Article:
The stories in this anthology open an ephemeral portal onto the paranormal where sometimes – but not always – something supernatural slithers. Some of the creations we glimpse through half-closed eyes are awful and evil; others rather more whimsical and wistful. Like the first collection in this series, UM2 presents a dozen short stories by different authors offering different interpretations along the anthology’s theme. The majority are rooted in the modern world and bring the 21st century into fleeting contact with legends and fables from a variety of cultures and countries. Stories like’ For the Memory of Jane’ almost ache with a yearning to return to the old ways – or at least, not to let them be entirely forgotten by old minds in modern times.
The opening story in the collection is, as you’d expect from Tanith Lee, an accomplished if old-fashioned spooky story, one which brings a touch of the repulsive to an established legend. It starts the anthology at a gentle pace, understated and deliberate in its delivery, leaving other authors to ramp up the tension, the pace and the action as the collection progresses.
A haunted seaside pier borrows a theme from an old Quatermass series – the one about how modern monuments tend to be built in places of old power. That concept was hardly new when rehashed for the TV show, and is inventively applied here. That story has the feel of being one of a series itself; a pair of travelling ghostbusters / exorcists going where the spirits lead them.
‘How To Get Ahead In Avatising’ is an exercise in arch observation and ironic commentary, offering an occult explanation for how the talent-free somehow become celebrities and persons of influence. In this tale a gasping starlet gets her come-uppance. If only it happened in real life…
Creatures of myth and magic feature in every single story, from a lovelorn water nymph to spring-heeled jack. Sometimes the critters are unambiguously evil but – as in Trapped In The Web – their interactions with certain humans are benign or even helpful. Perhaps my favourite is The Cupboard Of Winds which once and for all explains those weird draughts you get in old houses (buy some extra libations next time you go to the shops). It’s told in a matter-of-fact, entertaining fashion which perfectly blends the gods of ancient tales with a thoroughly modern setting… even down to a no-good boyfriend who only shows up when he’s keen on conjugal entertainment.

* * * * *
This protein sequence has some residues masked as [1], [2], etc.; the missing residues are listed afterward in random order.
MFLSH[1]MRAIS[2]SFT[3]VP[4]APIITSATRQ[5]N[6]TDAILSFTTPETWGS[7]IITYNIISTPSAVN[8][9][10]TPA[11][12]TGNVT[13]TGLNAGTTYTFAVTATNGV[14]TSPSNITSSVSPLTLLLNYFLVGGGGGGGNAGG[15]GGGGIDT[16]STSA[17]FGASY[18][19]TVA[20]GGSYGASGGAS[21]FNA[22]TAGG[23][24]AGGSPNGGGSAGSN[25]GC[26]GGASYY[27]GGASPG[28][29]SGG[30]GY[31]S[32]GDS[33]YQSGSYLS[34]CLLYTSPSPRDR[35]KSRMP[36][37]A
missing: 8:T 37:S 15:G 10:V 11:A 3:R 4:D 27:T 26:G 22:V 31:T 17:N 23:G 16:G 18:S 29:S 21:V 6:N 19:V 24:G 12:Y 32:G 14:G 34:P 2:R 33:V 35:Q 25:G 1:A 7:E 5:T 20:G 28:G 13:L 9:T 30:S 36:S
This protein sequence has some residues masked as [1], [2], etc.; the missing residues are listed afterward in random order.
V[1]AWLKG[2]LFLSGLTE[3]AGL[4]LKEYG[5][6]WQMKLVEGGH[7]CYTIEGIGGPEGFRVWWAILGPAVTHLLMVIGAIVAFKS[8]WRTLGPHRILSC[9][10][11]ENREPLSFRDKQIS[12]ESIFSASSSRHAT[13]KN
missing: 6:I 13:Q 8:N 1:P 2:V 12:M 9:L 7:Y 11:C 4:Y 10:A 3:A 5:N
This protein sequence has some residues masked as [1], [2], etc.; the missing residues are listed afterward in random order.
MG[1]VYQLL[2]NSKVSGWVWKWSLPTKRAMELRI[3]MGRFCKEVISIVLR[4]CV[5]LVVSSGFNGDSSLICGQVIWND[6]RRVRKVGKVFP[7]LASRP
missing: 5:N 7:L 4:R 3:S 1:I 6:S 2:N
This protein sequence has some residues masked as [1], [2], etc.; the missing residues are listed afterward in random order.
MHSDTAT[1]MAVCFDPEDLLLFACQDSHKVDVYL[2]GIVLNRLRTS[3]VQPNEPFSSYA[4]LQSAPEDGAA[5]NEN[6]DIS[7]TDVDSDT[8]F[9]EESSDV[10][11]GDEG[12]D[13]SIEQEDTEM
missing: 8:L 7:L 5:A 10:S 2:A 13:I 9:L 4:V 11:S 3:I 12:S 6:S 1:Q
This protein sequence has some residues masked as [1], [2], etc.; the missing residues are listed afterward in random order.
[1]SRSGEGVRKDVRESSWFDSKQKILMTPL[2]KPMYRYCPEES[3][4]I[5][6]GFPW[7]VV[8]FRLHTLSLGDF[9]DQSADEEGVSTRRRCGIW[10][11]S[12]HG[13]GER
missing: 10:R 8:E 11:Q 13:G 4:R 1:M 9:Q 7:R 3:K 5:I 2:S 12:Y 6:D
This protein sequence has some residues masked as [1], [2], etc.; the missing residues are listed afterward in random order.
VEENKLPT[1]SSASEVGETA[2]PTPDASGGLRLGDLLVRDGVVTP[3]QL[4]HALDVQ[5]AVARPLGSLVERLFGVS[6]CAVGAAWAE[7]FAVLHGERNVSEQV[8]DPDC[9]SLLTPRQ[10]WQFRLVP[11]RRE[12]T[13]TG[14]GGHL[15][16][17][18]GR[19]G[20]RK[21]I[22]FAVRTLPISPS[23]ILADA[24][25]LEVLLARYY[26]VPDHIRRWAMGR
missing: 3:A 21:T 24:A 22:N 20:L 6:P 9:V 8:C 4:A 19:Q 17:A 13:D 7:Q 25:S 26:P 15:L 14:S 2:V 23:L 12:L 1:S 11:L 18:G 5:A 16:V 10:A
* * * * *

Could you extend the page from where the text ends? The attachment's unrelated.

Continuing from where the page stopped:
The recent craze for vamps and weres is well-served in Blood*uckers, a police procedural which doesn’t exactly break any new ground but adroitly brings wolves and fangs within sniffing distance of each other. Of the dozen there were maybe two which I didn’t enjoy so much. High School Mythical Asgard was undoubtedly brilliant in its weaving of old lore and modern situation but I couldn’t help feeling I was missing half the jokes.
The rest of the collection more than made up for the slower moments, however, and even Cthulhu puts in a brief appearance. The writing is well polished and edited throughout, and the stories carefully arranged to provide a change of pace, style and momentum as the anthology unfolds. This collection demonstrates the scope of the short story: it can be an entertaining interlude, little more than froth on your coffee. Or it can touch on deeper sensibilities and subjects – skilfully highlighting an overlooked aspect of the human condition in little more than a few thousand words. Just because it’s ‘make believe’, doesn’t mean it is inconsequential…
Altogether, an extremely entertaining afternoon spent in the company of ‘what if?’
Reviewed by Rowena Hoseason
Urban Mythic 2 is available as a paperback and ebook